Four Tins of Canennlini Beans (a protein backup, learnt from past experience that a backup is always handy. Their main use ended up being for the flight back to Oz).

Citric Acid

Storage Tupperware and Packs of Ziplock Bags (INVALUABLE!)

What We Ate

Breakfast: Buckwheat Pancakes with Maple Syrup, Pear Jam, Cashew Nuts and or Cashew Nut Spread and/or a portion of Buckwheat Porridge.

Lunch: Lentil Soup which consisted of red lentils, green beans, potato and celery, with either Buckwheat Pasta, boiled potato or crackers (rice or buckwheat). By the way, I experimented with this soup at home a few weeks before leaving to that my kids were accustomed to the taste. Believe it or not, the green beans were actually very tasty in the soup (in moderate quantities). Dessert was a leftover pancake from breakfast or a cookie/cake cooked with Chef Fathy.

Lentil and Permitted Vegetable Soup with "chips". My kids gobbled this down every night like there was no tomorrow.

Lentil and Permitted Vegetable Soup with “chips”. My kids gobbled this down every night like there was no tomorrow. The soup was made only with water and the chips  boiled then lightly fried in my oil that I’d bring to the Kitchen every late afternoon. I added oil and salt to the soup for flavour in our room.

Dinner: Lentil Soup with the same vegetables served with boiled potatoes lightly fried to make golden ‘chips’. Dessert was a couple of biscuits, cake or handful of cashew nuts with maple syrup.

The produce of Chef Fathy and my afternoon's labour in the Pastry Kitchen. YUMMO.

The produce of Chef Fathy and my afternoon’s labour in the Pastry Kitchen. YUMMO.

Now, to the average person, this will seem like a terribly unvaried diet, but to me and my kids, it was a daily banquet! Firstly, for the first time (actually second, as we went to Soma Bay last year!) since having children 5.5 years ago, I didn’t have to cook and clean up! Bliss. Secondly, although each meal was the same, I’m sure you’ll agree they were very nutritious and thanks to the talented Chefs, they really tasted yummy. To be honest, it felt really, really good to eat so simply for that length time. One interesting observation I have made from this (and last year) was that I felt myself listening more closely to my body for when it was full. Although Chef Rafeek’s soup was so tasty it make me greedy for more, it was easier to stop eating at ‘full point’ rather then progressing to that overfull feeling that I often get at home when I have more dietary choice and eat a more varied diet. I wonder if sticking to a simple, less varied (yet fully nutritious) diet could play a role in helping people to lose weight..?!! Saying that my youngest (who is on the thinner side) thankfully didn’t loose any weight during the trip which is a real triumph for me!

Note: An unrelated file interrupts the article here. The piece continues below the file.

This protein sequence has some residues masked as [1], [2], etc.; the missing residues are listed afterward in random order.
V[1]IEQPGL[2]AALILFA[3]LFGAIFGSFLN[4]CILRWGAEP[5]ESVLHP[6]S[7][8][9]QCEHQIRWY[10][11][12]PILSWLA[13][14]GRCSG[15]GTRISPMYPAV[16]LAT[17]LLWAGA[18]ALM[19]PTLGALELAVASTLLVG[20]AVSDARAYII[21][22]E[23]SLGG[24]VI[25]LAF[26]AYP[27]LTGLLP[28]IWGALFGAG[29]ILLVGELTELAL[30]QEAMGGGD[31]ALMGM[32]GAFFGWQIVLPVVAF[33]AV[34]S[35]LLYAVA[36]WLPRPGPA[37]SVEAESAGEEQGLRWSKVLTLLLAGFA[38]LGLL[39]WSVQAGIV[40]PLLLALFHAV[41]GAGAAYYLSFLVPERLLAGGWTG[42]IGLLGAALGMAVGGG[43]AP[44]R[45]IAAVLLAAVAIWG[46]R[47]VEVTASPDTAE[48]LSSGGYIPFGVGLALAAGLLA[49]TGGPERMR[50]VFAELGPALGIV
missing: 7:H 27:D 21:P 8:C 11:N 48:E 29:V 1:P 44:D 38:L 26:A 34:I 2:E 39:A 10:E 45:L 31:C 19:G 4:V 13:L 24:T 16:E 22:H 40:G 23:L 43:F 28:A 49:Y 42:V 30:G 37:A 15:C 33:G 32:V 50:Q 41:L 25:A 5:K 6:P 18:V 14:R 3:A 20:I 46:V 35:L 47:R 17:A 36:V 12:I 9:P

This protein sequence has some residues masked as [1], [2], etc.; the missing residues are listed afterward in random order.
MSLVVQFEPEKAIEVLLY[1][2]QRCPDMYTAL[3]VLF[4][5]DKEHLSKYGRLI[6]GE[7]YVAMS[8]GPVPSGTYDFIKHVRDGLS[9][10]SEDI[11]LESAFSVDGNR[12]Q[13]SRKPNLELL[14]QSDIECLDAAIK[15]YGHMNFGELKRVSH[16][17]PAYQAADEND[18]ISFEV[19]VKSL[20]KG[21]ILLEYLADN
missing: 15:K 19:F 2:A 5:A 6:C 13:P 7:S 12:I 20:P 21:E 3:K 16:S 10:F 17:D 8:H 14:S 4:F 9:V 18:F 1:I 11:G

Next year we hope to stay even longer and so I am already planning how I can add a little more variety considering the stay will be extended. I am going to try and master a easy bake, yeast free bread that I will premix into zip lock bags in Australia so that I can just add oil and water in the hotel kitchens. There is a local Egyptian pear available but I couldn’t get it to ripen (it ended up black and sunburnt), I think they just eat them hard. But I did later discover in Cairo that other varieties are available so I will ask Chef Omar to purchase some of these in the Hurgharda Market before shortly our stay next year. There is also cabbage available in Egypt, I didn’t ask for it to be put in the soup this year but will experiment with it next year in order to add some extra nutrients. This year I packed 5 fresh loaves of Choices Bread and 4 Naturis Buckwheat Loaves (NB not Failsafe) but since we travelled to the UK first they were used up there. Next year we will fly direct to Cairo and so I plan to freeze the loaves in the Sheraton Kitchen once we arrive.

Well that’s my thesis! I hope you have found it useful (and maybe tempted you to pay the lovely Sheraton in Soma Bay a visit? 🙂 More posts coming soon on Food for Long International Flights (we had 7 flights in total, including the two 24 hour stints to and from Australia) and other Travelling Tips for Food Intolerant Families. You can follow my blog by email or via WordPress if you want to know when they are posted. Or you could like my Facebook Page: Naomi Cook Writer/Author in order to stay up to date with my Blog and my Kid’s Books.

For more on Food Intolerance and my Failsafe Vegan recipes, click on the links!

Hey, do you have any ideas for things I can bring/prepare for next year? How do you travel with a Food Intolerant Family?

  3 comments for “Travelling with Food Intolerances: How we Ate in a Egyptian Hotel as “Failsafe” Vegans for 10 Days

  1. caroline
    November 11, 2013 at 10:56 am

    Wow ! I am so impressed. We are flying to the US next June and i am already thinking about food for the flight ( and possible delays !) for my FS,DF,WF son. Obviously you were allowed to take Sinchies on the flight. were they the 80mls ones ? Also did you take a freezer block in the cooler bag – are they allowed these days ? I just don’t want to get to the security check in and not be allowed to take things on teh flight with us. or did you have a dietitian’s letter ?

    • Naomi R Cook
      November 13, 2013 at 1:44 am

      Hi Caroline, I’d absolutely love to hear how it goes for you, please do let me know? Particularly what products you can find in the US. I took the 200ml sinchies and because they were frozen, they acted as the freezer block. We didn’t have a letter but I’ve always been allowed to take food on to a flight (leaving Aus, UK and Egypt) but I’m not sure how strict the USA is. They’d be really stingy to not let you bring food considering the high number of allergic/food intolerant people these days. It would be a disaster for us (and I’m guessing you too!) Please do let me know how it goes, I can even blog it for you, if you aren’t a blogger, just so we can share it with everyone else. 🙂